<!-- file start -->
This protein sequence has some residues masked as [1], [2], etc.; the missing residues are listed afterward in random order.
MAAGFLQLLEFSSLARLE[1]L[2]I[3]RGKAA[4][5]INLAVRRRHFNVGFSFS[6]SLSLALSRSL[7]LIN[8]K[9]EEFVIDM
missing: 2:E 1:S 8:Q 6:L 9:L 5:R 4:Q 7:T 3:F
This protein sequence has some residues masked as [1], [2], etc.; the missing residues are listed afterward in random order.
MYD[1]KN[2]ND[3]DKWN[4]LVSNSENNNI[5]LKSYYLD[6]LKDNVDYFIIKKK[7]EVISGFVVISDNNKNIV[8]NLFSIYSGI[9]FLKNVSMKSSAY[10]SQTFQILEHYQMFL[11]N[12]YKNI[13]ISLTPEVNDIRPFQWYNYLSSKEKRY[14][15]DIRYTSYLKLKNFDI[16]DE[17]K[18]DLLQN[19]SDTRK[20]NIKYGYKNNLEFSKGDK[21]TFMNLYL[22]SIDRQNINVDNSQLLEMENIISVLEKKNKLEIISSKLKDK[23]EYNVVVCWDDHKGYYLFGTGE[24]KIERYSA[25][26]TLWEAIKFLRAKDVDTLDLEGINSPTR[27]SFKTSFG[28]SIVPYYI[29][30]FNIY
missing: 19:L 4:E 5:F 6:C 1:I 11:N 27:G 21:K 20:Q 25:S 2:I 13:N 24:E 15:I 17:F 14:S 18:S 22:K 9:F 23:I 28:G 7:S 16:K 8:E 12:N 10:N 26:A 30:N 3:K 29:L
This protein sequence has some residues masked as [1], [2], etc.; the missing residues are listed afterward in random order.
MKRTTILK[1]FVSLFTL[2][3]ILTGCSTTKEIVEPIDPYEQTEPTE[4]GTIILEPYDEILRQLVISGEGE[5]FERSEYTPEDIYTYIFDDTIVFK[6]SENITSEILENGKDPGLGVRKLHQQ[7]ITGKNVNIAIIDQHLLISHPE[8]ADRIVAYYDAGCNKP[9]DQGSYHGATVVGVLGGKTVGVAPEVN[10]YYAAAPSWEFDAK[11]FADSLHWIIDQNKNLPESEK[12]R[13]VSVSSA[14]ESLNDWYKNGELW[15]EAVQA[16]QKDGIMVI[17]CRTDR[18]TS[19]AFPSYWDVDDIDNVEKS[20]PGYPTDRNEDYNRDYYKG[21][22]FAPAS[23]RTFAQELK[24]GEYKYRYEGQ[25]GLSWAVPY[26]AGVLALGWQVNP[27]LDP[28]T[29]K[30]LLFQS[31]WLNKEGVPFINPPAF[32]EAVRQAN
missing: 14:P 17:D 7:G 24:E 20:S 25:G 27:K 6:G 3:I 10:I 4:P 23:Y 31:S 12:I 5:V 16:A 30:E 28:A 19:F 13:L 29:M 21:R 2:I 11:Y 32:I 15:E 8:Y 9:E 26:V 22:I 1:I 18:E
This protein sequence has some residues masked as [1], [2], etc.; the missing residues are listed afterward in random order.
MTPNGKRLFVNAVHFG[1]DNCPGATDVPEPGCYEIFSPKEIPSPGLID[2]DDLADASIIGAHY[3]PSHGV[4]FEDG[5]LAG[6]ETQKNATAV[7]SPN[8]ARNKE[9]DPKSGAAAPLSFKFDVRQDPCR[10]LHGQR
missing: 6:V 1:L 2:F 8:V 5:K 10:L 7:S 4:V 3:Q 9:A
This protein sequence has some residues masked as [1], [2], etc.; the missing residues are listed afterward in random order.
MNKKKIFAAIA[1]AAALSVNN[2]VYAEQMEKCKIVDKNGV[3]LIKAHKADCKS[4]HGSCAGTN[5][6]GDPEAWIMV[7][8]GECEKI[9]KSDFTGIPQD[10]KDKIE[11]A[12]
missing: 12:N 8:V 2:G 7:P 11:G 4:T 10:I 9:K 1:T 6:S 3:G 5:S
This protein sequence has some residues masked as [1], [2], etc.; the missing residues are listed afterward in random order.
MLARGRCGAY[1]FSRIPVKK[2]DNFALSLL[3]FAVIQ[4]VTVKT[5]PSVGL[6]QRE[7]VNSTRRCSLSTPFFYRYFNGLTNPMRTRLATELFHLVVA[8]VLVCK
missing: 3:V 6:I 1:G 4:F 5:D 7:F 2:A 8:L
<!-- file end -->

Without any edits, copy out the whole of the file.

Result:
This protein sequence has some residues masked as [1], [2], etc.; the missing residues are listed afterward in random order.
MAAGFLQLLEFSSLARLE[1]L[2]I[3]RGKAA[4][5]INLAVRRRHFNVGFSFS[6]SLSLALSRSL[7]LIN[8]K[9]EEFVIDM
missing: 2:E 1:S 8:Q 6:L 9:L 5:R 4:Q 7:T 3:F
This protein sequence has some residues masked as [1], [2], etc.; the missing residues are listed afterward in random order.
MYD[1]KN[2]ND[3]DKWN[4]LVSNSENNNI[5]LKSYYLD[6]LKDNVDYFIIKKK[7]EVISGFVVISDNNKNIV[8]NLFSIYSGI[9]FLKNVSMKSSAY[10]SQTFQILEHYQMFL[11]N[12]YKNI[13]ISLTPEVNDIRPFQWYNYLSSKEKRY[14][15]DIRYTSYLKLKNFDI[16]DE[17]K[18]DLLQN[19]SDTRK[20]NIKYGYKNNLEFSKGDK[21]TFMNLYL[22]SIDRQNINVDNSQLLEMENIISVLEKKNKLEIISSKLKDK[23]EYNVVVCWDDHKGYYLFGTGE[24]KIERYSA[25][26]TLWEAIKFLRAKDVDTLDLEGINSPTR[27]SFKTSFG[28]SIVPYYI[29][30]FNIY
missing: 19:L 4:E 5:F 6:C 1:I 11:N 27:G 21:K 20:Q 25:S 2:I 13:N 24:E 15:I 17:F 14:S 18:S 22:K 9:F 23:I 28:G 7:S 16:K 8:E 12:N 10:N 26:A 30:N 3:K 29:L
This protein sequence has some residues masked as [1], [2], etc.; the missing residues are listed afterward in random order.
MKRTTILK[1]FVSLFTL[2][3]ILTGCSTTKEIVEPIDPYEQTEPTE[4]GTIILEPYDEILRQLVISGEGE[5]FERSEYTPEDIYTYIFDDTIVFK[6]SENITSEILENGKDPGLGVRKLHQQ[7]ITGKNVNIAIIDQHLLISHPE[8]ADRIVAYYDAGCNKP[9]DQGSYHGATVVGVLGGKTVGVAPEVN[10]YYAAAPSWEFDAK[11]FADSLHWIIDQNKNLPESEK[12]R[13]VSVSSA[14]ESLNDWYKNGELW[15]EAVQA[16]QKDGIMVI[17]CRTDR[18]TS[19]AFPSYWDVDDIDNVEKS[20]PGYPTDRNEDYNRDYYKG[21][22]FAPAS[23]RTFAQELK[24]GEYKYRYEGQ[25]GLSWAVPY[26]AGVLALGWQVNP[27]LDP[28]T[29]K[30]LLFQS[31]WLNKEGVPFINPPAF[32]EAVRQAN
missing: 14:P 17:D 7:G 24:E 20:S 25:G 27:K 6:G 3:I 10:I 4:P 23:Y 31:S 12:I 5:V 16:A 30:E 28:A 19:F 13:L 29:M 21:R 2:I 11:Y 32:I 15:E 8:Y 9:E 26:V 22:I 1:I 18:E
This protein sequence has some residues masked as [1], [2], etc.; the missing residues are listed afterward in random order.
MTPNGKRLFVNAVHFG[1]DNCPGATDVPEPGCYEIFSPKEIPSPGLID[2]DDLADASIIGAHY[3]PSHGV[4]FEDG[5]LAG[6]ETQKNATAV[7]SPN[8]ARNKE[9]DPKSGAAAPLSFKFDVRQDPCR[10]LHGQR
missing: 6:V 1:L 2:F 8:V 5:K 10:L 7:S 4:V 3:Q 9:A
This protein sequence has some residues masked as [1], [2], etc.; the missing residues are listed afterward in random order.
MNKKKIFAAIA[1]AAALSVNN[2]VYAEQMEKCKIVDKNGV[3]LIKAHKADCKS[4]HGSCAGTN[5][6]GDPEAWIMV[7][8]GECEKI[9]KSDFTGIPQD[10]KDKIE[11]A[12]
missing: 12:N 8:V 2:G 7:P 11:G 4:T 10:I 9:K 1:T 6:S 3:G 5:S
This protein sequence has some residues masked as [1], [2], etc.; the missing residues are listed afterward in random order.
MLARGRCGAY[1]FSRIPVKK[2]DNFALSLL[3]FAVIQ[4]VTVKT[5]PSVGL[6]QRE[7]VNSTRRCSLSTPFFYRYFNGLTNPMRTRLATELFHLVVA[8]VLVCK
missing: 3:V 6:I 1:G 4:F 5:D 7:F 2:A 8:L